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Benghazi Committee Chair gives away the game

At long last, the Republican chairman of the GOP's Benghazi Committee admits even he doesn't believe his party's core conspiracy theory.
Republican members of the House and House Select Committee on Benghazi Chairman Trey Gowdy react after the election for the Speaker of the House was thrown into chaos on Capitol Hill, Oct. 8, 2015. (Photo by Chip Somodevilla/Getty)
Republican members of the House and House Select Committee on Benghazi Chairman Trey Gowdy react after the election for the Speaker of the House was thrown into chaos on Capitol Hill, Oct. 8, 2015. 
As the House Republicans' Benghazi committee enters its third year, no one seems to be able to explain exactly why the partisan panel still exists, when it'll wrap up, or even why it was created in the first place.
Quotes like this one, published by USA Today, raise questions anew about this pointless waste of time and resources.

There was nothing the military could have done on the night of Sept. 11, 2012, to stop the attacks in Benghazi, Libya, but the special House committee investigating the terrorist incident will continue to probe the Pentagon's actions that night, the committee's chairman said Tuesday. "Whether or not they could have gotten there in time, I don't think there is any issue with respect to that. They couldn't," Rep. Trey Gowdy, R-S.C., told Fox News.

Wait, hold on. As regular readers know, the whole point of the right-wing conspiracy theory is built around the idea that the military could've done more to intervene in Benghazi the night of the September 2012 attack, but it didn't for political reasons. It's the basis for the ridiculous "stand down" nonsense right-wing activists have pushed for years without proof.
Military leaders, the State Department, and multiple congressional investigations all concluded that the conspiracy theory is wrong, but House Republicans don't care, which is why they created a committee, led by Trey Gowdy, to tell conservatives what they want to hear.
Except, even Gowdy, who's spent more than two years exploring his party's conspiracy theories, doesn't believe the core question at the heart of the investigation. Neither, we learned this week, does his committee's former top attorney.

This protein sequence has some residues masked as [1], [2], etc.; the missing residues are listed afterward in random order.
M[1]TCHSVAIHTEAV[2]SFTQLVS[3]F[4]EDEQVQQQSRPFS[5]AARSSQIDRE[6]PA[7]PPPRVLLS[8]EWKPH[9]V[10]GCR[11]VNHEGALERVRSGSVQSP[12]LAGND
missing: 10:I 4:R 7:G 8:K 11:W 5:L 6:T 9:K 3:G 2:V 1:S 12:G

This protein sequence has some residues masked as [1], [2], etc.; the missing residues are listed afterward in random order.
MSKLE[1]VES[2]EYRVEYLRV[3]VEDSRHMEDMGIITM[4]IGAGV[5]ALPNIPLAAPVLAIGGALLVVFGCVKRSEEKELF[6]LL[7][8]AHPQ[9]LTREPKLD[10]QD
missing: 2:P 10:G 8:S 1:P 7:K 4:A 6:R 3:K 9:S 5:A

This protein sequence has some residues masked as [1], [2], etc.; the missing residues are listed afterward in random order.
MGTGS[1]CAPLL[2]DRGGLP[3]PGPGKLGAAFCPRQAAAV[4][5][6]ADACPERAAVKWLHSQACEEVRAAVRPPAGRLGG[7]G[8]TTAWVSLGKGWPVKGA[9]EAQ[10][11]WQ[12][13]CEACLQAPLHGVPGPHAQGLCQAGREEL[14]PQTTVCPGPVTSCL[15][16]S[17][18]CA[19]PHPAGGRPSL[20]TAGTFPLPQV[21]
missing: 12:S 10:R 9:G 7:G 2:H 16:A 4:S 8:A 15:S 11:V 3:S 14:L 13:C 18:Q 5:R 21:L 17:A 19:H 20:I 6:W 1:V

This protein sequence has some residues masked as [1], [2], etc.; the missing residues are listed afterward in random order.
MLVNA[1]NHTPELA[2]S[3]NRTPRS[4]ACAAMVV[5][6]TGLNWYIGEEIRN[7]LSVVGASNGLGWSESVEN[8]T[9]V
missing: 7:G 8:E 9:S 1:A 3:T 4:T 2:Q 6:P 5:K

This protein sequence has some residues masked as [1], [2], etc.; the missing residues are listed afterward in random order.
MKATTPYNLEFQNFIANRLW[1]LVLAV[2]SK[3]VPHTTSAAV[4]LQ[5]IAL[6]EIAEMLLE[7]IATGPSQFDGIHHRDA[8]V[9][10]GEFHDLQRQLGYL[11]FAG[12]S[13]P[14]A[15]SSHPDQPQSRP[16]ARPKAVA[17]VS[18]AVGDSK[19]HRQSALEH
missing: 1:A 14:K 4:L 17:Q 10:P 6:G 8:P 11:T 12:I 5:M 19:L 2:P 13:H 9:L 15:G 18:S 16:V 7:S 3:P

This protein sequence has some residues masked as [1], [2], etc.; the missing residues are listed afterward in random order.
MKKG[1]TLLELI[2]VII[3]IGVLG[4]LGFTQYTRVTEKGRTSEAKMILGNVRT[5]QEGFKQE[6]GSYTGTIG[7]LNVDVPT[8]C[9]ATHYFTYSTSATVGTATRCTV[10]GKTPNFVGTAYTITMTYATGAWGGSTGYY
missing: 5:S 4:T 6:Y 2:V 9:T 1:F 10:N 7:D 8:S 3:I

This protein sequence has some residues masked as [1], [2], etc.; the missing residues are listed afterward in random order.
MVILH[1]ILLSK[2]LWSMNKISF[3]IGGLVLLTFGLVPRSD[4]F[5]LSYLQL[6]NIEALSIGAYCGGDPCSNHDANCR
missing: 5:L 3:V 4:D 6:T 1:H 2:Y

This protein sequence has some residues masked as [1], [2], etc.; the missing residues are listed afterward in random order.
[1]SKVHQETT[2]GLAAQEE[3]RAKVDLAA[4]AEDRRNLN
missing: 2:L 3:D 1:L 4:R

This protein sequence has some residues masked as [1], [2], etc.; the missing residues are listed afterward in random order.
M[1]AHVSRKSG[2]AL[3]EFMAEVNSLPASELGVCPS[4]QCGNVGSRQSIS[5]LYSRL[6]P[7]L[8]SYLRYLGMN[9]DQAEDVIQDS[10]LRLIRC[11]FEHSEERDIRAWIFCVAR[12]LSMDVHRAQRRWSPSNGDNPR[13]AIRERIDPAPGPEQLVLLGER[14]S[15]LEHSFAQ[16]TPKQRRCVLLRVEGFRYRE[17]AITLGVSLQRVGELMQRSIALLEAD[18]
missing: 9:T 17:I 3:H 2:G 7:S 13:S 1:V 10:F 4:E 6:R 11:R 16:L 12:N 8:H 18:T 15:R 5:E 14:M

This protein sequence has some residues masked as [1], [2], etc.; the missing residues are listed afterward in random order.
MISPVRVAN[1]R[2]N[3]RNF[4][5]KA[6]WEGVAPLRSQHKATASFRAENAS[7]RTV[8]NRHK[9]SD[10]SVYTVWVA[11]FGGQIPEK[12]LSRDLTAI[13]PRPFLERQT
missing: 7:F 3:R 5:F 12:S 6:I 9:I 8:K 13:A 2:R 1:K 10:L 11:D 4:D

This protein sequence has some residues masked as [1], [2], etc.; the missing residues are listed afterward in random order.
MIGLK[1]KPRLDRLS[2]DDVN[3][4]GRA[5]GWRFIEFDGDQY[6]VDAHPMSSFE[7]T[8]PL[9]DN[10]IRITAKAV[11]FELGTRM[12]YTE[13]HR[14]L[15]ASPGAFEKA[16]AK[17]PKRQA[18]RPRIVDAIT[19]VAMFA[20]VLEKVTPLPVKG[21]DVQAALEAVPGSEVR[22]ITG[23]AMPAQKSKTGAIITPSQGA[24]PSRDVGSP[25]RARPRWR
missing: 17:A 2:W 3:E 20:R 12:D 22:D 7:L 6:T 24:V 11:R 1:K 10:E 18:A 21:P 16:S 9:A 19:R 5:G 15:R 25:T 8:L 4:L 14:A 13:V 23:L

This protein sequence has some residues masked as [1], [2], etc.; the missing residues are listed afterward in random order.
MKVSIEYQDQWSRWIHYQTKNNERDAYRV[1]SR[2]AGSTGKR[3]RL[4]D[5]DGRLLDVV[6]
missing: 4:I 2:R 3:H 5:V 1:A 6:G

The panel's ranking Democrat, Maryland's Elijah Cummings, said in a statement, "Chairman Gowdy has finally admitted what we have all known for years. The central Republican allegation that the military was told to withhold assets that could have saved lives in Benghazi for political reasons was wrong."
If the committee is investigating a conspiracy that the committee's own chairman rejects, then maybe it's time to call it a day? And maybe now the many Republicans who've pushed the bogus line that U.S. forces could've gotten to Benghazi in time -- I'm looking at you, Marco Rubio -- are willing to apologize?
To reiterate a point from earlier in the week, though I find the Republicans’ Benghazi Committee ridiculous, I’m not suggesting the deadly terrorist attack in Libya, which left four Americans dead, is unworthy of investigation. Just the opposite is true -- Congress had a responsibility to determine what happened and take steps to prevent similar attacks in the future.
But therein lies the point: seven separate congressional committees investigated the Benghazi attack before Gowdy's Select Committee was even created. This was already one of the most scrutinized events in American history. Republican lawmakers, however, didn’t quite care for what the evidence told them, so they effectively concluded, “Maybe an eighth committee will tell us something the other seven committees didn’t.”
But even now, Republicans can’t substantiate their conspiracy theory, which Gowdy himself has now dismissed.
Republicans have already admitted the Benghazi panel is a partisan exercise. It’s long past time for the farce to end.